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Clinical Review & Education

JAMA Clinical Evidence Synopsis

Exercise for Depression


Gary Cooney, AB, MBChB; Kerry Dwan, PhD; Gillian Mead, FRCP

CLINICAL QUESTION Is exercise an effective treatment for depression?

BOTTOM LINE Exercise is associated with a greater reduction in depression symptoms


compared with no treatment, placebo, or active control interventions, such as relaxation or
meditation. However, analysis of high-quality studies alone suggests only small benefits.

Depression affects more than 121 million people worldwide.1 Al- ing a maximum score of 63. Scores below 10 are considered mini-
though depression is commonly treated with medications or psy- mal depression, whereas scores above 30 indicate severe
chological therapies, some consider exercise as an adjunct or sub- depression.5
stitute treatment. This JAMA Clinical Evidence Synopsis summarizes Exercise was associated with a greater reduction in depres-
an updated Cochrane review2 that assesses whether exercise is as- sion scores compared with control (35 trials; pooled SMD, 0.62
sociated with improvements in depression. [95% CI, 0.81 to 0.42]). This represented a moderate effect,
equivalent to a difference of approximately 5 BDI points. For the
Summary of Findings 15 studies reporting BDI, the mean difference was 5.34 BDI points
Of the 39 trials that fulfilled inclusion criteria, 37 trials provided data (Figure). However, analyzing only the 6 trials with adequate allo-
for meta-analysis; 35 trials (1356 participants) compared exercise cation concealment, intention-to-treat analysis, and blinded out-
with no treatment or a control intervention. Because different de- come assessment (n = 464) showed no association of exercise
pression scales were used, standardized mean difference (SMD) was with improved depression (SMD, 0.18 [95% CI, 0.47 to 0.11];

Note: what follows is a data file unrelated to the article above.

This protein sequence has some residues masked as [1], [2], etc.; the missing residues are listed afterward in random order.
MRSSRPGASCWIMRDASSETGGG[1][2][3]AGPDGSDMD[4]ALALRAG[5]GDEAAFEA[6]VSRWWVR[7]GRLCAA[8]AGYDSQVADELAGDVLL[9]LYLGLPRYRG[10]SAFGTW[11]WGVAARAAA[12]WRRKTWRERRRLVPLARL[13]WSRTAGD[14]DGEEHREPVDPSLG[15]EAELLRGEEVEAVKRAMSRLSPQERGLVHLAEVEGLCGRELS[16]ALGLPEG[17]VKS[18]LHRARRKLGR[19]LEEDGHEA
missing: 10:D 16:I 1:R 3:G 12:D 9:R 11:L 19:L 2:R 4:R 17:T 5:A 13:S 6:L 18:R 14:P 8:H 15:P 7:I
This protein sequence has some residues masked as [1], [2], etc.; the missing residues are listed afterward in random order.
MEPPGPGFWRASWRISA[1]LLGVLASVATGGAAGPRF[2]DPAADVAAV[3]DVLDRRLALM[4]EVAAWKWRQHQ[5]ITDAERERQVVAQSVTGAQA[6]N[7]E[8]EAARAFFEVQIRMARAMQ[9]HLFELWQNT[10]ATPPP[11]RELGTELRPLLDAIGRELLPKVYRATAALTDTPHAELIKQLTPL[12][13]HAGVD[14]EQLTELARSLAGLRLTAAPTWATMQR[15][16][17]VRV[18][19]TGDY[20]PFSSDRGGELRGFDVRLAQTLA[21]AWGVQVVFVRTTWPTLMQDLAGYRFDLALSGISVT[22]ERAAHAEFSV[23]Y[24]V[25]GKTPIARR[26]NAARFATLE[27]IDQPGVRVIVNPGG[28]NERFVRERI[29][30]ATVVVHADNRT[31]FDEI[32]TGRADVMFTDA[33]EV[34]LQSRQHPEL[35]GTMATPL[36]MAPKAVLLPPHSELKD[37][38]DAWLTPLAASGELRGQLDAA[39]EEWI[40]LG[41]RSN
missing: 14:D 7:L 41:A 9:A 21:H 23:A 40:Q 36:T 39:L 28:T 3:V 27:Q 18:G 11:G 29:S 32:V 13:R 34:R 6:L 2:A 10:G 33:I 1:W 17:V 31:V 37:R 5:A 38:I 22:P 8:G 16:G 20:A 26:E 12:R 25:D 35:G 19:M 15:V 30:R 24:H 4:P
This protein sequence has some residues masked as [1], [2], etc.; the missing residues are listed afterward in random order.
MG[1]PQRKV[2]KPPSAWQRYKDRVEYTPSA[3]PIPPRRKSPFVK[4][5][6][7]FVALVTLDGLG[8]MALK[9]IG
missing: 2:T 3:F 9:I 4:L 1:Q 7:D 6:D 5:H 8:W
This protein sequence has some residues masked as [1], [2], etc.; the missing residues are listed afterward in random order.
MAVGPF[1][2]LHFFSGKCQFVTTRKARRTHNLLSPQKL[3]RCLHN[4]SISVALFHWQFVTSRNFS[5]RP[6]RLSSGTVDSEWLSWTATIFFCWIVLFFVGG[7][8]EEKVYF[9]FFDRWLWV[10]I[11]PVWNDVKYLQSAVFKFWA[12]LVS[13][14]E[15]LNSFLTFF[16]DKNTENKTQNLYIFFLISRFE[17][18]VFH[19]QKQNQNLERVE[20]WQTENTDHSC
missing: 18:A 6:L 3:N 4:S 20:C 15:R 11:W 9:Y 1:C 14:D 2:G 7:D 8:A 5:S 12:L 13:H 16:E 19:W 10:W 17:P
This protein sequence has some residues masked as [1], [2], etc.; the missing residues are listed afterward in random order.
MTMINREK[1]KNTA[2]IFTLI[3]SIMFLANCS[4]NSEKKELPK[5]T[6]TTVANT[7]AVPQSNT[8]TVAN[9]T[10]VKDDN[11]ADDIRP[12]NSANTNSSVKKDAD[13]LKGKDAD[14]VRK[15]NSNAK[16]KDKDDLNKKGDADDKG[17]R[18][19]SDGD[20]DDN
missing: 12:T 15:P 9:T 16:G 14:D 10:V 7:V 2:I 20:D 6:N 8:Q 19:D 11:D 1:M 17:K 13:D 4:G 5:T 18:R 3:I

used to combine data. An SMD of 0.20 represents a small effect, 0.50 BDI, 1.71 [95% CI, 4.47 to 1.05]). Seven trials (n = 189) found no
a moderate effect, and 0.80 a large effect.3 difference between exercise and psychological therapy (SMD,
We converted SMD to the Beck Depression Inventory (BDI) 0.03 [95% CI, 0.32 to 0.26]; BDI, 0.29 [95% CI, 3.04 to
score, using data from a study by Chalder and colleagues4 and 2.47]). Four trials (n = 298) found no difference between exercise
methods described in the Cochrane handbook.3 The BDI, a self- and antidepressant therapy (SMD, 0.11 [95% CI, 0.34 to 0.12];
rated depression scale, includes 21 items, each scored 0 to 3, giv- BDI, 1.05 [95% CI, 3.23 to 1.14]). Subgroup analyses were con-
ducted to examine the association between type of exercise and
whether depression was diagnosed by a clinical interview or a
Evidence Profile depression scale threshold score. The SMD for aerobic exercise
indicated a moderate clinical association (SMD, 0.55 [95% CI,
No. of randomized clinical trials: 39 0.77 to 0.34]; BDI, 5.23 [95% CI, 7.32 to 3.23]). The SMD for
Study years: Published, 1979-2012; conducted, 1978-2010 resistance exercise (SMD, 1.03 [95% CI, 1.52 to 0.53]; BDI,
No. of patients: 2326 9.79 [95% CI, 14.44 to 3.71]) indicated a stronger association.
Men: 637 (31%) Women: 1382 (68%); only 31 trials (2019 partici- However, aerobic and resistance exercise were not directly com-